"There was a lot of pressure on that trip for my getting engaged, from both families, but I wasn't about to let anyone tell me when to do it," chuckles Mr. TURNER, now 34, an office manager for consulting engineers Charles G. Turner and Associates. At the time, he envisioned a proposal at the upcoming September Dragon Boat Festival.
There, he was unable to row with his new teammate Ms. DE WITT because of a separated shoulder from a flag-football injury. Yet on the pretext of celebrating their anniversary, they heli-toured the cityscape, and looped the SkyDome to the cheers of Blue Jays fans. Their eight-minute whirl winding down, he pulled a ring box from his sling, and using headphones from the prepped pilot, made an unadorned proposal over the rotor's din.
An ecstatic Ms. DE WITT had the conundrum of dividing attention between her dazzling ring and the dizzying view. "I felt, 'How many times is anyone in a helicopter?' and Graeme was paying, but I didn't want to stop staring at my ring."
Friends, family and teammates who were let in on the secret cheered, and applauded their landing before trundling off for a lakeside champagne picnic.
Dutch tulips set the scene at Casa Loma on May 12, as the wedding party, the bridegroom and his groomsmen in kilts were piped before Rev. Sarah BUNNETT- GIBSON. Former professional ballroom dancers, "my parents can still cut a rug," Mr. TURNER says, and he and the new Mrs. TURNER twirled in their own celebratory dance at the reception that followed.

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GIBSON m@ca.on.york_county.toronto.globe_and_mail 2006-06-17 published
Leila Andrée SHENOUDA and Joseph PERSAD -- Match:
By Judith TENENBAUM, Page M5
When they started dating at the age of 15, Leila SHENOUDA and Joseph PERSAD had no idea they would build a life together.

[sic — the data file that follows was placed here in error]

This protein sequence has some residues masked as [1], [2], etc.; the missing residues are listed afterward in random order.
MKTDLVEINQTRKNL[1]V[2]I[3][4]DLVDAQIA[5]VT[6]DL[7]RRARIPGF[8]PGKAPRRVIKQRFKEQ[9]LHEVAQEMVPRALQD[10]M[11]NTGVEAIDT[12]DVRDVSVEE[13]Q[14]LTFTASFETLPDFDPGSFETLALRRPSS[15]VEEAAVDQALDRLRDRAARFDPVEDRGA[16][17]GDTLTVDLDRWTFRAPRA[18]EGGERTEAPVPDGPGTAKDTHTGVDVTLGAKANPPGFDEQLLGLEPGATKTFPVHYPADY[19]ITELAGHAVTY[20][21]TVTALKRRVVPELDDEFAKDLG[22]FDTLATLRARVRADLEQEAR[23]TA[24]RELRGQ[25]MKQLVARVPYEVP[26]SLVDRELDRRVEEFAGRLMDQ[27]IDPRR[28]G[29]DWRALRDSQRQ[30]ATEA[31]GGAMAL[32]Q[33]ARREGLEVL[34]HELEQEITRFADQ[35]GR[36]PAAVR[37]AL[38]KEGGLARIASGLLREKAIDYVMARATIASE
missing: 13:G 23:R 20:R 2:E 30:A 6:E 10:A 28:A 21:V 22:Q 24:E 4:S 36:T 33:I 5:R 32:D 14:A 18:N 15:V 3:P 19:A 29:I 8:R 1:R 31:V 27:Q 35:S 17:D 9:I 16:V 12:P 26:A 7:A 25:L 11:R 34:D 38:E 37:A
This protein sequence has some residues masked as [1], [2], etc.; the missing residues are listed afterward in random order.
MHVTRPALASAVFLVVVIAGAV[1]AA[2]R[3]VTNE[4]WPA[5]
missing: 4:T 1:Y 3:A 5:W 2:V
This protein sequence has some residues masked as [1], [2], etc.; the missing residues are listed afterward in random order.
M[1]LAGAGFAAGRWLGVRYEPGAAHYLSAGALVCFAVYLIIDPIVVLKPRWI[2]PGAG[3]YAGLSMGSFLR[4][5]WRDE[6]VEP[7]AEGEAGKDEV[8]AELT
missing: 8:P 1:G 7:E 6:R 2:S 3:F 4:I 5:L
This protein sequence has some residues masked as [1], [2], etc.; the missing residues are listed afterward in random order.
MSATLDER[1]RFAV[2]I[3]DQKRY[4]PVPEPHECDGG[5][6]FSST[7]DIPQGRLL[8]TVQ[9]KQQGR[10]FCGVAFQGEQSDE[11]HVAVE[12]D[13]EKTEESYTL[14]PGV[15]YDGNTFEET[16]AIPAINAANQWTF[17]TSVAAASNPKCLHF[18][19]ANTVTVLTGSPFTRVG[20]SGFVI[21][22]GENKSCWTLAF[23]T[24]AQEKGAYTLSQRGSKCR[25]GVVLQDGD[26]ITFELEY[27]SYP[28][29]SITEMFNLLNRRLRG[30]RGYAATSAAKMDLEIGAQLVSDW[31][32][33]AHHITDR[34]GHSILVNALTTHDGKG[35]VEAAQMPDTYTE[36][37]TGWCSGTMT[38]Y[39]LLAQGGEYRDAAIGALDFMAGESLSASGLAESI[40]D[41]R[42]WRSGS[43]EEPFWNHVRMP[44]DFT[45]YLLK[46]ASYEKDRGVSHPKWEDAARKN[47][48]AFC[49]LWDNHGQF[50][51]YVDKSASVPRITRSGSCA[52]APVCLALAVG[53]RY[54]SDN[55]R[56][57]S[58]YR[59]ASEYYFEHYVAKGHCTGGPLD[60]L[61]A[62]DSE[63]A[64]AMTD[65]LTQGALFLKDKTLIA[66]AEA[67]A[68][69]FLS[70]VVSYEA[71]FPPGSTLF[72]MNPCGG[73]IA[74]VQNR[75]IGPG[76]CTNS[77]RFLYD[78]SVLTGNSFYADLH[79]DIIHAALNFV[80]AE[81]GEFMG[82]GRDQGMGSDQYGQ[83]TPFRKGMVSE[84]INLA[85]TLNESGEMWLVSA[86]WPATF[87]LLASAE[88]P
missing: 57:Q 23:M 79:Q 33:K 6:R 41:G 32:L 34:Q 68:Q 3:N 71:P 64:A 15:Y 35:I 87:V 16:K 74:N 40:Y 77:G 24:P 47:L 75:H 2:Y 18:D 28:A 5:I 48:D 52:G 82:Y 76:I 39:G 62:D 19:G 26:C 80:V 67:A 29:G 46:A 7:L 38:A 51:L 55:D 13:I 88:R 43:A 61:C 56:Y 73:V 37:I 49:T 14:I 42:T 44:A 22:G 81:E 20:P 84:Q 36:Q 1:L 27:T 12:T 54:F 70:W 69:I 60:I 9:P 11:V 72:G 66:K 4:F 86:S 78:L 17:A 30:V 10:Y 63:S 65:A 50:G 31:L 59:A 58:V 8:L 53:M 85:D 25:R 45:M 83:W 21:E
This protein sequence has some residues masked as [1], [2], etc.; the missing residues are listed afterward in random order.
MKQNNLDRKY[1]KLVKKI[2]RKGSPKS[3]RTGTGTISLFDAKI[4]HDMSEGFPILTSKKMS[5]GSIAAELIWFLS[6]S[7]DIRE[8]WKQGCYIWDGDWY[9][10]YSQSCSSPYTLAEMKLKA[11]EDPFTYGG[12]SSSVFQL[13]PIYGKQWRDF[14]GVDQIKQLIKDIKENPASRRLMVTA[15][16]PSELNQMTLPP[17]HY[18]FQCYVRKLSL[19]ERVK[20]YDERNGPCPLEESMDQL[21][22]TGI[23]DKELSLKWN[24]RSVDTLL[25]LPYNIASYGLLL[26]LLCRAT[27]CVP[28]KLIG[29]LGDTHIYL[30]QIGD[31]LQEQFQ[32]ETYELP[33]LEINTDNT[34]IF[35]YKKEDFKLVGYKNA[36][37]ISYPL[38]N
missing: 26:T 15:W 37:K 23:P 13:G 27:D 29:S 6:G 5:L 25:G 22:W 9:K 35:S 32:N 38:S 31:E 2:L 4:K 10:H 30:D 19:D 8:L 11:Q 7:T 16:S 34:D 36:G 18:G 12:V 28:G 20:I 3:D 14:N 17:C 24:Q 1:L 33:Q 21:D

She was a shy rocker chick in fishnets; he was confident and stylish.
"At first, I didn't think I'd want to be with someone like him," she says. "But we were such good Friends, and communicated so easily…. There were sparks, and that was it."
"I was a one-track person -- my way or the highway," Mr. PERSAD recalls.
"But Leila made me listen and look. I was set in one genre, and she made me more accepting about the world and what it had to offer."
Theirs was the classic high-school romance until she learned at 18 that, because of a medical condition, it was unlikely she could conceive. "Being a mother had always been a No. 1 goal in life," Ms. SHENOUDA says. "I dreamed of it playing with my Barbies."
With her maternal aspirations devastated, it was an improbable event when she found herself pregnant four years into the relationship. At 20, the couple were the proud parents of Zephan Shenouda PERSAD.
"His name is about the only thing we never agreed upon. I was flipping through the Bible and saw Zephaniah, and if you say it three or four times, Zephan works," chuckles Mr. PERSAD.
Their little miracle motivated Ms. SHENOUDA, then working at Royal Bank, to change her career.
"The day that I had my son, I realized I wanted to work with people on a real level…. My life had been touched and blessed, and from that moment I felt I owed the world and wanted to serve God and do good," she adds.
"But I think every nurse goes into the profession because they want to help."
Thus, with sacrifice and much support from her family, Ms. SHENOUDA became a registered nurse. She is now in the cardiology unit of the University Health Network at Toronto Western Hospital.